How Is the State Dealing With the Shortfall in Pension Systems?
|dc.description.abstract||I n early 2003, financial analysts gave Alaska state officials some very bad news: the two largest pension systems for public employees wouldn’t have the money to cover all the expected future costs of pensions and health-care benefits for state and local employees when they retired. This shortfall—called the unfunded liability— had been caused by, among other things, several years of poor returns on fund investments and soaring health-care costs. Public pensions are protected in Alaska’s constitution, and the state has already contributed nearly $7 billion to reduce the shortfall. How much more it will need to pay is uncertain, since it depends on many things that are hard to predict. But most analysts believe it will be billions more. That poses a major challenge for the state—which has been dealing with big budget deficits—and for local governments, which need to help pay the unfunded liability but have far smaller financial reserves than the state.||en_US|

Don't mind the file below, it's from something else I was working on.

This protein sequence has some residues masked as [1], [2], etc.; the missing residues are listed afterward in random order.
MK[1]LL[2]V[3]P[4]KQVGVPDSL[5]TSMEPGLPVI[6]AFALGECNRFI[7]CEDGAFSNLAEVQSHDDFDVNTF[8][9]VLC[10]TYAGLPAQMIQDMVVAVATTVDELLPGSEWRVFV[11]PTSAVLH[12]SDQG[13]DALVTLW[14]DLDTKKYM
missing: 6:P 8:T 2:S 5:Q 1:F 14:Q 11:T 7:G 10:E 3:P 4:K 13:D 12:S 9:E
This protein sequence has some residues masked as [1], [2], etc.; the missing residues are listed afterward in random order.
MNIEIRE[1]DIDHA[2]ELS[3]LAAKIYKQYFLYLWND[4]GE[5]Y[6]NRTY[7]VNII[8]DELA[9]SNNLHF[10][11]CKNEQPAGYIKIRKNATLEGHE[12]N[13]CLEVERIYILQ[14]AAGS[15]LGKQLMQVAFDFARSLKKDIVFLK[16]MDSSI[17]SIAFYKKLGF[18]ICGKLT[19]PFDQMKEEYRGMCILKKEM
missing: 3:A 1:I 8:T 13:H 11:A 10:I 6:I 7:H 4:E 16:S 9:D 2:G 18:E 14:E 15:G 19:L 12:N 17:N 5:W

|dc.publisher||Institute of Social and Economic Research, University of Alaska Anchorage||en_US|
|dc.title||How Is the State Dealing With the Shortfall in Pension Systems?||en_US|
|dc.title.alternative||Research Summary No. 86||en_US|